The peace following the war had been as brutal as the war itself. He snorted at this idea. The war had been as cruel as any human could imagine. It just never got better afterward.

“Here we are, John. Thank you for walking me home.” Marianne looked up at the hotel. “It's not much, but I got burned out of my house.”


“It would be understandable if it had been redskins. No, it was a white man with difficulty taking no for an answer.”

She looked hard at him, making him wonder what he should say—or do. For a moment he thought to kiss her, then a crash from inside the hotel broke the spell.

“Good night, John.” She gave him a chaste hug and spun away from the circle of his arms. At the door she hesitated, looked back at him, then slipped inside.

Slocum sat on the steps and looked around Silver City without seeing the town at all. His gaze was fixed on a time long past, back in Georgia when he and Marianne had been lovers. He tried not to regret much in his life. Living day to day helped, but a few things still gnawed away at him. The death of his brother, Robert, during Pickett's Charge. How the judge had tried to steal property that had been deeded to the Slocum family by King George II. And leaving Marianne behind.

Other than that, Slocum had evened the score as he rode through life. Some men had died; others had been rewarded for their friendship. He carried damned few grudges, but he discovered he still carried one big torch. She had just gone into the hotel.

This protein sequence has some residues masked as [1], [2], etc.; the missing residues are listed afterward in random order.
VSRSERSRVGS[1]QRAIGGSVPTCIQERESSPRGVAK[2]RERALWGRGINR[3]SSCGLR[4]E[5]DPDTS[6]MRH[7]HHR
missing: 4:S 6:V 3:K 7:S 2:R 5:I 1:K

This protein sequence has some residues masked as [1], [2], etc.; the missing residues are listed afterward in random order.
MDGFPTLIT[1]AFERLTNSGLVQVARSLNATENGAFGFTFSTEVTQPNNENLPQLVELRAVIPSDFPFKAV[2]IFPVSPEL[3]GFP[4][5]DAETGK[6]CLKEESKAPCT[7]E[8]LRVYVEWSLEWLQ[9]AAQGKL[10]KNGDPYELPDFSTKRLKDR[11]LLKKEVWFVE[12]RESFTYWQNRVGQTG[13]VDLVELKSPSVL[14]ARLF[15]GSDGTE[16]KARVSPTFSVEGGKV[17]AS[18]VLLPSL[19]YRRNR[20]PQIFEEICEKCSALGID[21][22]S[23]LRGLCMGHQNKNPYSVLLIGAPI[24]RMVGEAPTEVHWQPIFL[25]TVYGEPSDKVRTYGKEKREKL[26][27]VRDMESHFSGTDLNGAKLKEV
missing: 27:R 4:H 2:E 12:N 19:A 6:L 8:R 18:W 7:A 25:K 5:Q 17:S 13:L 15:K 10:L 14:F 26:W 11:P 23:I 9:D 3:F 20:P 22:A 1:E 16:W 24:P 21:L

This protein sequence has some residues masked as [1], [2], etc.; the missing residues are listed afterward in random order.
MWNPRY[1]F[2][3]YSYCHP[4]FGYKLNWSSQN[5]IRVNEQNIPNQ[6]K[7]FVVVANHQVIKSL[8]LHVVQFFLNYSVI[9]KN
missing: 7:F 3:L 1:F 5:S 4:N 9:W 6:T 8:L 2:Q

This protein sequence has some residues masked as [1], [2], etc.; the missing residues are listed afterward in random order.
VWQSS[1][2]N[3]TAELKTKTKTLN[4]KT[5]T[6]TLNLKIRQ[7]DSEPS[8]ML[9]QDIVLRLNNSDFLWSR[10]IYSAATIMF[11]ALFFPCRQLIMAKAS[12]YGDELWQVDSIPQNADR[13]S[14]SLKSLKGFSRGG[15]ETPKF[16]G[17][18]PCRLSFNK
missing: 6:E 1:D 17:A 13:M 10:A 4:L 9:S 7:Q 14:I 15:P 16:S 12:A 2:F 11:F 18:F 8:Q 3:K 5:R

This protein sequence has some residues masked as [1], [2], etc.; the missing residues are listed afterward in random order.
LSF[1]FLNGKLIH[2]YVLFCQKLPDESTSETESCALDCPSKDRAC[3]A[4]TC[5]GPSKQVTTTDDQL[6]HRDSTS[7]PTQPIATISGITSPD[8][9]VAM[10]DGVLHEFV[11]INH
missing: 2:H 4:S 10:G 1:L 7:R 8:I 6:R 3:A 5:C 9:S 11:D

And she was taken by another man. Whatever chance he once had with Marianne Lomax was passed. They had been young and reckless and in love, but the love was as real as the dirt under his feet or the clean, crisp air he breathed.

Slocum began his slow walk to the stables. As much as he would have preferred to share Marianne's bed after all these years, he had to be satisfied that he had clean straw—and that he wasn't locked up in the town jail.

As he started to turn down a cross street on his way to the stables, movement caught his eye. He stopped and looked over his shoulder. A shadow moved fast, back toward the hotel. He shrugged it off. The saloons were closed now, and the hotel probably filled every night with all the new prospectors on their way to find fortune in the silver fields.

But something caused him to reverse his path and return to the hotel in time to see the dark figure dart behind the hotel. Slocum slipped the leather thong off the hammer of his six-shooter and went to the back of the hotel. A quick look around failed to reveal whoever had just come here. Then he looked up. Like a fly, a man worked up a drainpipe to the second floor where a window blossomed with pale yellow light.